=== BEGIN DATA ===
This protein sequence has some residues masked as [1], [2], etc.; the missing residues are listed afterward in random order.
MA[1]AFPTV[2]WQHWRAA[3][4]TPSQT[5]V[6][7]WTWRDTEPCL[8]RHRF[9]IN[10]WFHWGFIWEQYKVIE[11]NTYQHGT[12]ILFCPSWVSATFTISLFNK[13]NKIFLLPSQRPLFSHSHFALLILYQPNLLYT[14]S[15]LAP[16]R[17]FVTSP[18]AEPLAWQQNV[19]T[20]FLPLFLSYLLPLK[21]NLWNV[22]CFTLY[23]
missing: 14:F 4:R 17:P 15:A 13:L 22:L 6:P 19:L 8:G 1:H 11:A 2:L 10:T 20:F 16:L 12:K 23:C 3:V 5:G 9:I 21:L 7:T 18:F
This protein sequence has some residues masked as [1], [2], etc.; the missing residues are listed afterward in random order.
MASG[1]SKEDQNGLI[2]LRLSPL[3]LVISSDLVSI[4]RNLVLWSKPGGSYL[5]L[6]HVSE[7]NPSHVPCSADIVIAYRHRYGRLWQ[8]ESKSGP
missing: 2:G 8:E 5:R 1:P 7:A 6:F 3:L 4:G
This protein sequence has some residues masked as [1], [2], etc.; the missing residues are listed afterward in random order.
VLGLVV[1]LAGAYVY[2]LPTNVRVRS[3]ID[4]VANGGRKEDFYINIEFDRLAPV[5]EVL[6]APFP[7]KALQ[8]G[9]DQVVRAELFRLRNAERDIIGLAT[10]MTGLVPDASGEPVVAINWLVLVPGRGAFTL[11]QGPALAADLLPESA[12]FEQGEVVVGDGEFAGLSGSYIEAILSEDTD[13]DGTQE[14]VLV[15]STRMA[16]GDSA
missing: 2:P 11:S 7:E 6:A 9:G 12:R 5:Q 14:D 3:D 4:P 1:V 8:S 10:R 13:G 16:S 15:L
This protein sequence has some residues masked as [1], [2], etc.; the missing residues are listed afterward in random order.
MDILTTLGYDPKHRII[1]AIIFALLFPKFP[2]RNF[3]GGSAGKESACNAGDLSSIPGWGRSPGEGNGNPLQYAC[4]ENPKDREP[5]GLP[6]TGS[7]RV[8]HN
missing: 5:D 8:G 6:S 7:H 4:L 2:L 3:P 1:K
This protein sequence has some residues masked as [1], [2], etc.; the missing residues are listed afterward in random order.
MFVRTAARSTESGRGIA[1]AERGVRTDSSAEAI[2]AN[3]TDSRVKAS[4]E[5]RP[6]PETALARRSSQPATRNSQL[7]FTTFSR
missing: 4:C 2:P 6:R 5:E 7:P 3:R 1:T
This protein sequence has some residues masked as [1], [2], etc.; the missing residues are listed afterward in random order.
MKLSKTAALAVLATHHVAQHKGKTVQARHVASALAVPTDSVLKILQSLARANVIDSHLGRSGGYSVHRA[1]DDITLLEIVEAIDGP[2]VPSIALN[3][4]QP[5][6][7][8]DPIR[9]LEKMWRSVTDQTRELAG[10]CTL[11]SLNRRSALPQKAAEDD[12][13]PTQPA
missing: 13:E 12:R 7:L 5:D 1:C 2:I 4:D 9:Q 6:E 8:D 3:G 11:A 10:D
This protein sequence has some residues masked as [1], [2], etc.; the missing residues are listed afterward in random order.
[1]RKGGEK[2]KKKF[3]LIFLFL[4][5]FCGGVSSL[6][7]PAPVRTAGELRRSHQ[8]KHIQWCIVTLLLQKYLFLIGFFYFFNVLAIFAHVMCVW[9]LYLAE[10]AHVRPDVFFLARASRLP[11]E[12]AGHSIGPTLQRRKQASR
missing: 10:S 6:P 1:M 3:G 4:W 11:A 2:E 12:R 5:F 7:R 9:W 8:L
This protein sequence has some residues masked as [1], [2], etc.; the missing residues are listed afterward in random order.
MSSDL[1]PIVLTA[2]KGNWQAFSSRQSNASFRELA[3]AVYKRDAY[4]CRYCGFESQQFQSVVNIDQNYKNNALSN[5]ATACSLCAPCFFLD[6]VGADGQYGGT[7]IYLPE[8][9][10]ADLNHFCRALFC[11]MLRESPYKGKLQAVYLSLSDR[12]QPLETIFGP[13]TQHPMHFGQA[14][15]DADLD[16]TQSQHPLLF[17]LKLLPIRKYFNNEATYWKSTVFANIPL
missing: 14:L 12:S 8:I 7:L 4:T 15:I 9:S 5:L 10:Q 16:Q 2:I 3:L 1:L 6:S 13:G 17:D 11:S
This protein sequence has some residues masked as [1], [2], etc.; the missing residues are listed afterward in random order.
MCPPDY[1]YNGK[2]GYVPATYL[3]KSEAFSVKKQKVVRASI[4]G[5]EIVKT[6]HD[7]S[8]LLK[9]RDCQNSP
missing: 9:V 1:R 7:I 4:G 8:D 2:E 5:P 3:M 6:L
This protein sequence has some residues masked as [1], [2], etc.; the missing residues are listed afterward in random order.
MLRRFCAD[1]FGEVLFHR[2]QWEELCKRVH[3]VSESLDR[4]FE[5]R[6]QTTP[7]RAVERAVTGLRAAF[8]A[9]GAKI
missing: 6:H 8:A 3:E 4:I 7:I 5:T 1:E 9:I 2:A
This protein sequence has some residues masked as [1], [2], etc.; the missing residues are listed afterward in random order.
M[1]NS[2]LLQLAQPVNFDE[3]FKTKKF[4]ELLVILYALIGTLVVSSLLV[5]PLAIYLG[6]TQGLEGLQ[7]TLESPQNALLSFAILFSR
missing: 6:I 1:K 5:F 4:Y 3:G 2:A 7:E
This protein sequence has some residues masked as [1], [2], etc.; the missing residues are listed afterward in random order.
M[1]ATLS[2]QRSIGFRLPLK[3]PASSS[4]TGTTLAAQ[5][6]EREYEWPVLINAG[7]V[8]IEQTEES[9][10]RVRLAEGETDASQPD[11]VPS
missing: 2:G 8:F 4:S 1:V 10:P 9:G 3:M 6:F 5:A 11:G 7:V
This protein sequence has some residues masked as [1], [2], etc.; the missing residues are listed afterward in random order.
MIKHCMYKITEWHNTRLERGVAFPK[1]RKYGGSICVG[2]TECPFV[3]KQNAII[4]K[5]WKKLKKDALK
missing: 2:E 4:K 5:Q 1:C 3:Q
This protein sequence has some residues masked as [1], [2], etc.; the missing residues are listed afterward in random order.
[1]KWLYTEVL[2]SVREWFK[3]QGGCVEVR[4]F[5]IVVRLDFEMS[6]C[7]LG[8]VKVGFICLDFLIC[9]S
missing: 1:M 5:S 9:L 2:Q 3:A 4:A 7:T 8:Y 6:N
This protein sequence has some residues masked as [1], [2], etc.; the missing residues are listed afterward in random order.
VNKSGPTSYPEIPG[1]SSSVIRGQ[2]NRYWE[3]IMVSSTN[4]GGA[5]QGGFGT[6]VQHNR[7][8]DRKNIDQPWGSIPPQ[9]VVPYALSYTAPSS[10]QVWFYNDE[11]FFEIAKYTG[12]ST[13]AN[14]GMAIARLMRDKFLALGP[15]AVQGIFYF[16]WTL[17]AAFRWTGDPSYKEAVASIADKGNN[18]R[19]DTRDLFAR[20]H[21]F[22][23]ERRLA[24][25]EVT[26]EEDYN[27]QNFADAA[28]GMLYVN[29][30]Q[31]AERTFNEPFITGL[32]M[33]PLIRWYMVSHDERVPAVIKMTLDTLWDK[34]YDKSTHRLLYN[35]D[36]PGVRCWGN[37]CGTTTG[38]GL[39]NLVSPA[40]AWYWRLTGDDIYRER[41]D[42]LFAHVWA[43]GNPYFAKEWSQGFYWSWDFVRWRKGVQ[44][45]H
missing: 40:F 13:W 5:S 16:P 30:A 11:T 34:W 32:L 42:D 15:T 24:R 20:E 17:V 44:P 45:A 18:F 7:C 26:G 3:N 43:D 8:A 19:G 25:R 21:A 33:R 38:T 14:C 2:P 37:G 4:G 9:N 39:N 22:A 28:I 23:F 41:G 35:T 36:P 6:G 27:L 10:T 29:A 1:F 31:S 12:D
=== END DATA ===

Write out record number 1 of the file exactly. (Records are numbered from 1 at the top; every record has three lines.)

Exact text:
This protein sequence has some residues masked as [1], [2], etc.; the missing residues are listed afterward in random order.
MA[1]AFPTV[2]WQHWRAA[3][4]TPSQT[5]V[6][7]WTWRDTEPCL[8]RHRF[9]IN[10]WFHWGFIWEQYKVIE[11]NTYQHGT[12]ILFCPSWVSATFTISLFNK[13]NKIFLLPSQRPLFSHSHFALLILYQPNLLYT[14]S[15]LAP[16]R[17]FVTSP[18]AEPLAWQQNV[19]T[20]FLPLFLSYLLPLK[21]NLWNV[22]CFTLY[23]
missing: 14:F 4:R 17:P 15:A 13:L 22:L 6:P 19:L 8:G 1:H 11:A 2:L 10:T 20:F 16:L 12:K 23:C 3:V 5:G 9:I 21:L 7:T 18:F